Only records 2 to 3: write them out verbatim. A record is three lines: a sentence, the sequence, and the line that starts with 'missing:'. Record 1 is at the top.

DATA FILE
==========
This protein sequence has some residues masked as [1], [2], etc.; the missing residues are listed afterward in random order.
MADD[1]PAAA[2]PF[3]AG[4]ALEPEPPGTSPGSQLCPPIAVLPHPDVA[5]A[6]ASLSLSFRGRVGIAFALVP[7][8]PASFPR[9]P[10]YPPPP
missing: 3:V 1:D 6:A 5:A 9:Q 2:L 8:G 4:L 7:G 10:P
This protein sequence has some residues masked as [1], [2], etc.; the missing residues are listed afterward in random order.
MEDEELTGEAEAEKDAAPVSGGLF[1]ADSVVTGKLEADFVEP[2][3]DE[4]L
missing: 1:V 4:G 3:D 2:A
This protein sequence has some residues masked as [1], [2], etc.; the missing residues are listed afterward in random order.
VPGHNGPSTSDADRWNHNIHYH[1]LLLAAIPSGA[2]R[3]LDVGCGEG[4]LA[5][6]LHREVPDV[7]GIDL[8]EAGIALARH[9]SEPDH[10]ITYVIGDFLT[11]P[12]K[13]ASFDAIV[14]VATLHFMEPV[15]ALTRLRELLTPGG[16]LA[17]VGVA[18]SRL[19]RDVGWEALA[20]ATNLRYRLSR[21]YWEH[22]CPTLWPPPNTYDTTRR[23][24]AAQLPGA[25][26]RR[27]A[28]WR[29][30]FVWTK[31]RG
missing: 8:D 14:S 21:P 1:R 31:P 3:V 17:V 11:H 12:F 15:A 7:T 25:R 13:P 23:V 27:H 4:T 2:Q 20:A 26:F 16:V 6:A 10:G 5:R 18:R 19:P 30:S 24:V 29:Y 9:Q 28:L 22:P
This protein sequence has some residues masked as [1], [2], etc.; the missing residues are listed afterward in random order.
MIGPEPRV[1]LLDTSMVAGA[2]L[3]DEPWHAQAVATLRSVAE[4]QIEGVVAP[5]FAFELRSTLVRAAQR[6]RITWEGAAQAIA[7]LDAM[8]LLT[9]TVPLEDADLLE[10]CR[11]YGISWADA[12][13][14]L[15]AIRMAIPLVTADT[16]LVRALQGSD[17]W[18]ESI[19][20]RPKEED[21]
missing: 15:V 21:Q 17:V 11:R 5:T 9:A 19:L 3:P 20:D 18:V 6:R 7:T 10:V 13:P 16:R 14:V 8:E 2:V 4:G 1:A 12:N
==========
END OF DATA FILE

This protein sequence has some residues masked as [1], [2], etc.; the missing residues are listed afterward in random order.
MEDEELTGEAEAEKDAAPVSGGLF[1]ADSVVTGKLEADFVEP[2][3]DE[4]L
missing: 1:V 4:G 3:D 2:A
This protein sequence has some residues masked as [1], [2], etc.; the missing residues are listed afterward in random order.
VPGHNGPSTSDADRWNHNIHYH[1]LLLAAIPSGA[2]R[3]LDVGCGEG[4]LA[5][6]LHREVPDV[7]GIDL[8]EAGIALARH[9]SEPDH[10]ITYVIGDFLT[11]P[12]K[13]ASFDAIV[14]VATLHFMEPV[15]ALTRLRELLTPGG[16]LA[17]VGVA[18]SRL[19]RDVGWEALA[20]ATNLRYRLSR[21]YWEH[22]CPTLWPPPNTYDTTRR[23][24]AAQLPGA[25][26]RR[27]A[28]WR[29][30]FVWTK[31]RG
missing: 8:D 14:S 21:P 1:R 31:P 3:V 17:V 11:H 12:F 15:A 7:T 25:R 13:P 23:V 27:H 4:T 2:Q 20:A 26:F 16:V 6:A 10:G 5:R 18:R 19:P 30:S 24:V 29:Y 9:Q 28:L 22:P